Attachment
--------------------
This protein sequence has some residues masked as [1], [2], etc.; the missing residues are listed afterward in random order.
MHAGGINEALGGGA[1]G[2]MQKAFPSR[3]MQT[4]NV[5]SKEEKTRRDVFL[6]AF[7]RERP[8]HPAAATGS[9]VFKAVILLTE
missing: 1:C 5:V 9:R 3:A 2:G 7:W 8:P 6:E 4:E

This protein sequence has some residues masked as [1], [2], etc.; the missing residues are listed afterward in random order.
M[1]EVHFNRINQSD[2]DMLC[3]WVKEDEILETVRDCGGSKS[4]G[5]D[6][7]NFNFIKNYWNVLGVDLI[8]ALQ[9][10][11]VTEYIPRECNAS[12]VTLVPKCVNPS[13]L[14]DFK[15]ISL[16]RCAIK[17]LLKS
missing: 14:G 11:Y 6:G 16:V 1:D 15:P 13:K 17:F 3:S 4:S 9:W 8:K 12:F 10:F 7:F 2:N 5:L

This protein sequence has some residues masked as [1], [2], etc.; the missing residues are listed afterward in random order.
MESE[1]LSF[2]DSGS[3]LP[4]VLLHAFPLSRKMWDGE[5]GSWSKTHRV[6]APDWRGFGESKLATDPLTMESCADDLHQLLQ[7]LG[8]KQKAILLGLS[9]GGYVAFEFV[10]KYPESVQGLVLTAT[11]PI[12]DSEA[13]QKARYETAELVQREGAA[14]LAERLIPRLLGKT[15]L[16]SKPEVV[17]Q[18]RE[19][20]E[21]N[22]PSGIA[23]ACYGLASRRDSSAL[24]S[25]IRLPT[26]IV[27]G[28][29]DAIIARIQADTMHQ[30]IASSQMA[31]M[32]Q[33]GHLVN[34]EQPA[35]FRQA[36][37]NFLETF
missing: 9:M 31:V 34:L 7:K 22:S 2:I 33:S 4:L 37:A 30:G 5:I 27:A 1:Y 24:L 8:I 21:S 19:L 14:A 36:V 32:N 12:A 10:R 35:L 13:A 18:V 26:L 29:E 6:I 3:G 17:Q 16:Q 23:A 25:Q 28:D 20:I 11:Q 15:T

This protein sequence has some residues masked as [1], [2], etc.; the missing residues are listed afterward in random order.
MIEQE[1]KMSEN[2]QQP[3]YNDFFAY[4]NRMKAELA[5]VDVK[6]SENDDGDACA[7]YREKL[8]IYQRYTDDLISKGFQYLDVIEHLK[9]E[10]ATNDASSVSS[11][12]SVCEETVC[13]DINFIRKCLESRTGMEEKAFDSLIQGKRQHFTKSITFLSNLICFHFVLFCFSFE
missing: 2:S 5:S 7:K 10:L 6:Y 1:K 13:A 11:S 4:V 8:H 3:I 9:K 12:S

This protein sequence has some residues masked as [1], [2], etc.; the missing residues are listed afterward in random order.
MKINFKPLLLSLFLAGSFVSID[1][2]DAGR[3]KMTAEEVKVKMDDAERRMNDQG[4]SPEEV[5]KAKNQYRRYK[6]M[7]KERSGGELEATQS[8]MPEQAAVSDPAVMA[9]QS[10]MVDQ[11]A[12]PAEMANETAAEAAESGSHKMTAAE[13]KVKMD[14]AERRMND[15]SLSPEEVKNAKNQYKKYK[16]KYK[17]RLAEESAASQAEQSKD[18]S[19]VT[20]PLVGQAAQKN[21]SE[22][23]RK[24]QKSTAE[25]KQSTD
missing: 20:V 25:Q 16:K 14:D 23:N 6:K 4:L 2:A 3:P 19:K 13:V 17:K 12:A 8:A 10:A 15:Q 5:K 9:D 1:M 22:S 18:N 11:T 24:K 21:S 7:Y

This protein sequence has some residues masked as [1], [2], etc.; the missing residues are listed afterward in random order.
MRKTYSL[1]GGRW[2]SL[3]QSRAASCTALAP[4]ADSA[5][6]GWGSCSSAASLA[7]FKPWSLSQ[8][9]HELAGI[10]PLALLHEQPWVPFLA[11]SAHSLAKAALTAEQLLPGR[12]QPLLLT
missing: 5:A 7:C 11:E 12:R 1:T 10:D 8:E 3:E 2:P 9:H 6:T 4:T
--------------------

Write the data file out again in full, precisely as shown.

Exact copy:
This protein sequence has some residues masked as [1], [2], etc.; the missing residues are listed afterward in random order.
MHAGGINEALGGGA[1]G[2]MQKAFPSR[3]MQT[4]NV[5]SKEEKTRRDVFL[6]AF[7]RERP[8]HPAAATGS[9]VFKAVILLTE
missing: 1:C 5:V 9:R 3:A 2:G 7:W 8:P 6:E 4:E

This protein sequence has some residues masked as [1], [2], etc.; the missing residues are listed afterward in random order.
M[1]EVHFNRINQSD[2]DMLC[3]WVKEDEILETVRDCGGSKS[4]G[5]D[6][7]NFNFIKNYWNVLGVDLI[8]ALQ[9][10][11]VTEYIPRECNAS[12]VTLVPKCVNPS[13]L[14]DFK[15]ISL[16]RCAIK[17]LLKS
missing: 14:G 11:Y 6:G 16:V 1:D 15:P 13:K 17:F 3:S 4:S 9:W 8:K 12:F 10:F 7:F 2:N 5:L

This protein sequence has some residues masked as [1], [2], etc.; the missing residues are listed afterward in random order.
MESE[1]LSF[2]DSGS[3]LP[4]VLLHAFPLSRKMWDGE[5]GSWSKTHRV[6]APDWRGFGESKLATDPLTMESCADDLHQLLQ[7]LG[8]KQKAILLGLS[9]GGYVAFEFV[10]KYPESVQGLVLTAT[11]PI[12]DSEA[13]QKARYETAELVQREGAA[14]LAERLIPRLLGKT[15]L[16]SKPEVV[17]Q[18]RE[19][20]E[21]N[22]PSGIA[23]ACYGLASRRDSSAL[24]S[25]IRLPT[26]IV[27]G[28][29]DAIIARIQADTMHQ[30]IASSQMA[31]M[32]Q[33]GHLVN[34]EQPA[35]FRQA[36][37]NFLETF
missing: 9:M 31:V 34:L 7:K 22:S 2:I 33:S 4:L 37:A 30:G 5:I 27:A 1:Y 24:L 8:I 21:S 19:L 14:A 36:V 32:N 12:A 10:R 35:L 13:A 18:V 26:L 29:E 6:I 3:G 17:Q 16:Q 23:A 25:Q 28:D 20:I 11:Q 15:T

This protein sequence has some residues masked as [1], [2], etc.; the missing residues are listed afterward in random order.
MIEQE[1]KMSEN[2]QQP[3]YNDFFAY[4]NRMKAELA[5]VDVK[6]SENDDGDACA[7]YREKL[8]IYQRYTDDLISKGFQYLDVIEHLK[9]E[10]ATNDASSVSS[11][12]SVCEETVC[13]DINFIRKCLESRTGMEEKAFDSLIQGKRQHFTKSITFLSNLICFHFVLFCFSFE
missing: 2:S 5:S 7:K 10:L 6:Y 1:K 13:A 11:S 4:V 8:H 3:I 9:K 12:S

This protein sequence has some residues masked as [1], [2], etc.; the missing residues are listed afterward in random order.
MKINFKPLLLSLFLAGSFVSID[1][2]DAGR[3]KMTAEEVKVKMDDAERRMNDQG[4]SPEEV[5]KAKNQYRRYK[6]M[7]KERSGGELEATQS[8]MPEQAAVSDPAVMA[9]QS[10]MVDQ[11]A[12]PAEMANETAAEAAESGSHKMTAAE[13]KVKMD[14]AERRMND[15]SLSPEEVKNAKNQYKKYK[16]KYK[17]RLAEESAASQAEQSKD[18]S[19]VT[20]PLVGQAAQKN[21]SE[22][23]RK[24]QKSTAE[25]KQSTD
missing: 20:V 25:Q 16:K 14:D 23:N 6:K 4:L 2:A 3:P 19:K 13:V 17:K 12:A 8:A 10:A 15:Q 5:K 9:D 1:M 22:S 18:N 11:T 24:K 21:S 7:Y

This protein sequence has some residues masked as [1], [2], etc.; the missing residues are listed afterward in random order.
MRKTYSL[1]GGRW[2]SL[3]QSRAASCTALAP[4]ADSA[5][6]GWGSCSSAASLA[7]FKPWSLSQ[8][9]HELAGI[10]PLALLHEQPWVPFLA[11]SAHSLAKAALTAEQLLPGR[12]QPLLLT
missing: 5:A 7:C 11:E 12:R 1:T 10:D 8:E 3:E 2:P 9:H 6:T 4:T